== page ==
How to do Natrajasana (Lord of the Dance Pose)

‘Nat’ means dancer, and ‘raj’ means king, the natarajasana or the Lord of the dance pose has been inspired by the Hindu god Shiva who is considered as the lord of dance or the King of the Dance. This pose is practised very frequently in the Indian classical dances. The pose of natarajasana convey the idea of being steady and joyful at the centre of your heart without getting affected with the changes happens at the wheel of samsara and the hub.

This is a difficult advanced pose which requires open hips, shoulders, and back-bending ability. Before practising this pose you should work on the flexibility of your back and hip. You may practice the following preparatory poses for desired flexibility: Handstand (Adho Mukha Vrksasana), Bow Pose (Dhanurasana), One Legged King Pigeon Pose (Eka Pada Rajakapotasana), Cow Face Pose (Gomukhasana), Monkey Pose (Hanumanasana), Reclining Hero Pose (Supta Virasana), Reclining Big Tow Pose (Supta Padangusthasana), Hero Pose (Virasana)

Steps to do Natrajasana

Stand in the tree pose or the tadasana. Inhale and shift your weight to the right leg, now slowly lift your left heel towards your buttock. In the process you may need to put additional pressure on the right leg to ensure your legs are properly balanced.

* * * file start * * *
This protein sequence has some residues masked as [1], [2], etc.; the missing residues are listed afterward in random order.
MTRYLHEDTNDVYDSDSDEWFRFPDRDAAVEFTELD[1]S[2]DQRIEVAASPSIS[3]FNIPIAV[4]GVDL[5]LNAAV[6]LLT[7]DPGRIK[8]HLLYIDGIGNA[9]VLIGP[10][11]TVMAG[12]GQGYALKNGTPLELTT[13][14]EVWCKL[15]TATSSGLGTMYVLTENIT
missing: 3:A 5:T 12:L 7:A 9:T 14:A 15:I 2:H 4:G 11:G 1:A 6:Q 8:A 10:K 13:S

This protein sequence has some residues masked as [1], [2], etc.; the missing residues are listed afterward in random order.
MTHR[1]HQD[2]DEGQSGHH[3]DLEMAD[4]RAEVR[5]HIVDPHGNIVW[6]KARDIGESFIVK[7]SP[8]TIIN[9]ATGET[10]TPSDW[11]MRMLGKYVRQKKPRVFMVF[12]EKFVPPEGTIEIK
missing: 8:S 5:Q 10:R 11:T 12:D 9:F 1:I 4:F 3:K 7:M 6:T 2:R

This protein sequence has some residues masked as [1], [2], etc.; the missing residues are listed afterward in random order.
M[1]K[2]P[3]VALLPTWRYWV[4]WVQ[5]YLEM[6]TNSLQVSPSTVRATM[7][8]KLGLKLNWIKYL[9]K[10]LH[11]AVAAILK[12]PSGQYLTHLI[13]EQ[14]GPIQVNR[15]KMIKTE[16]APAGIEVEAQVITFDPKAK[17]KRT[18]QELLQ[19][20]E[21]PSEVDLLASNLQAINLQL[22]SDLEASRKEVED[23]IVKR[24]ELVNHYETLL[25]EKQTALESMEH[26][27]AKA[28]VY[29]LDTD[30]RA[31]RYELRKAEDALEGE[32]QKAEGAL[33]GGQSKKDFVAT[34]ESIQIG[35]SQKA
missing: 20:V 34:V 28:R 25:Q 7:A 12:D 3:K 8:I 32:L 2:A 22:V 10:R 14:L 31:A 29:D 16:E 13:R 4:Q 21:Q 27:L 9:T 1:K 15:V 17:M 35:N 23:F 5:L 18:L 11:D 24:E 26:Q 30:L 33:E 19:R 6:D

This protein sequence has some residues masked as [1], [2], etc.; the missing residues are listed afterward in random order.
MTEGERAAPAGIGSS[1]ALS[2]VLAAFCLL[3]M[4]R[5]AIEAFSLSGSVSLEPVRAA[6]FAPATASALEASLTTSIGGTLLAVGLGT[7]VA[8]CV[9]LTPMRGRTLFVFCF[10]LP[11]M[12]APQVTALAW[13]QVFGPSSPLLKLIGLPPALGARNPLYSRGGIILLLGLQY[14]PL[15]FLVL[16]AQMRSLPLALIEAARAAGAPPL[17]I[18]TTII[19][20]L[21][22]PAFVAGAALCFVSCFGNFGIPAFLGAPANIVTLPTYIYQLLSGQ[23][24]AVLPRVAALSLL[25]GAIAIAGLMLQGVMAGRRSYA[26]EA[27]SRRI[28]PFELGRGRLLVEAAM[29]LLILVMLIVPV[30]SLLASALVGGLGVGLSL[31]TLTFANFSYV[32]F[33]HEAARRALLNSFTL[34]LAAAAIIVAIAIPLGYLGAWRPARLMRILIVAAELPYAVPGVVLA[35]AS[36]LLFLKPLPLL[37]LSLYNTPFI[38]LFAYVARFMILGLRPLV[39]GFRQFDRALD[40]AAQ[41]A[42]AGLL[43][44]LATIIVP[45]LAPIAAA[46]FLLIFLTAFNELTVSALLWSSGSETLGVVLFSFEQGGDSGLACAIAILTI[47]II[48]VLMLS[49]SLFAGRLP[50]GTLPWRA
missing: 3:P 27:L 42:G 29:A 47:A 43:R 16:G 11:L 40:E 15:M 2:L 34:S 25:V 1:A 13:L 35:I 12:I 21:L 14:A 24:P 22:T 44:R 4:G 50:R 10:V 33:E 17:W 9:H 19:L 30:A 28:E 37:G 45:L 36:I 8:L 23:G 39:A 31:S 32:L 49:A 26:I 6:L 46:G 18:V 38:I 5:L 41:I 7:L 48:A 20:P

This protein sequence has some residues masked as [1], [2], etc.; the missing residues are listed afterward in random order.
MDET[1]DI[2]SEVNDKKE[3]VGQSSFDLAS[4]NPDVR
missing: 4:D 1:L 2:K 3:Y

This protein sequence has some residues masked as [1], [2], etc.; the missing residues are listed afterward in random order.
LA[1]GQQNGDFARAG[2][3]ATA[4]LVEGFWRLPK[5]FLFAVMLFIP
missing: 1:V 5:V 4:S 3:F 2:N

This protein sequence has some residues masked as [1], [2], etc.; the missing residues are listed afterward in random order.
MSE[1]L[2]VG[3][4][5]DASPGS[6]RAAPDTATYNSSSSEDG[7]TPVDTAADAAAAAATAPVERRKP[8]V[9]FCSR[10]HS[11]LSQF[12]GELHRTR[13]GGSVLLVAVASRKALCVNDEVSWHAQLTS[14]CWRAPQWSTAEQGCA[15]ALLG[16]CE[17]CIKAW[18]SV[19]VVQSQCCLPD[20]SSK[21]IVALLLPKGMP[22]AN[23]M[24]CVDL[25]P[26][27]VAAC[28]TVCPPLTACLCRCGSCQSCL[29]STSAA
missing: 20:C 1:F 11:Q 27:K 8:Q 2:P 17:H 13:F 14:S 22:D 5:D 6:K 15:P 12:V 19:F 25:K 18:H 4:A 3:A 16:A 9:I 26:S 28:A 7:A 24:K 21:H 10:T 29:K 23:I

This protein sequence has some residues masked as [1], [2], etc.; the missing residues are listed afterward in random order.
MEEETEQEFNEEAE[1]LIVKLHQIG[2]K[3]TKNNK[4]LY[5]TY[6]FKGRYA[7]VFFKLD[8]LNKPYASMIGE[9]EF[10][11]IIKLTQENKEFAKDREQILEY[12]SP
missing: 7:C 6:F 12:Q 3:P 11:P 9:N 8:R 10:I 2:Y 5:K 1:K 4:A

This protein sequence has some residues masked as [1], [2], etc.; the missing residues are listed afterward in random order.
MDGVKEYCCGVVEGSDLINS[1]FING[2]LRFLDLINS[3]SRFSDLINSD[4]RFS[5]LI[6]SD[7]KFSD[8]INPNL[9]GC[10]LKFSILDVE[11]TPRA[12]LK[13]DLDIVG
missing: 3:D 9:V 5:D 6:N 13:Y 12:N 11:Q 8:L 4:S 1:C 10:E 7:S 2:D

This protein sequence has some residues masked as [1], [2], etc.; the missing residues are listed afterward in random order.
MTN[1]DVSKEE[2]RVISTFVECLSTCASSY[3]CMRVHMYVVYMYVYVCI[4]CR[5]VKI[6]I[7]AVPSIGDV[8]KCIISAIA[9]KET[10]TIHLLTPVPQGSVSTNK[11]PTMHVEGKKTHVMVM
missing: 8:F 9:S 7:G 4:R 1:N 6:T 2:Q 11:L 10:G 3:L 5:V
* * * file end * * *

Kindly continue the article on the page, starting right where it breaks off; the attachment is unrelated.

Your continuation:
Now take your left hand behind the raised leg and try to grasp the right ankle, if you cannot, it is ok, keep practising. In case you are able to grasp your ankle, slowly try to pull your left leg further up and simultaneously extend your right hand in front of you. While stretching the hand in the front, join the first finger and thumb in mudra, or simply turn the palm up.

Stay in this pose 20-30 seconds and slowly come back to your starting position. Now, repeat this with the other leg.

It is quite helpful to use the wall support while doing the pose first few times.
You can also use a partner while doing the pose to ensure the required balance.
In case your hands do not reach to the raised leg behind, you can use a strap or rope to tie your raised foot and hold it with the hand.


Once comfortable, you can use both hands to catch the foot that is in the air. This is more advanced version and need to be done carefully.


  1. Stretch the thighs, groin and the abdomen.
  2. Stretches the shoulders, chest legs, and ankles.
  3. Strengthens legs and ankles.
  4. Improves balance.


  1. Don’t do it in case you suffer from low blood pressure or shoulder injury.
  2. Stop doing the pose if you feel dizzy.
  3. Cramping muscles are a common complaint the beginners have.

[highlight]It is advisable to perform any asana in the supervision of a qualified yoga instructor.[/highlight]

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Gautam Trehan

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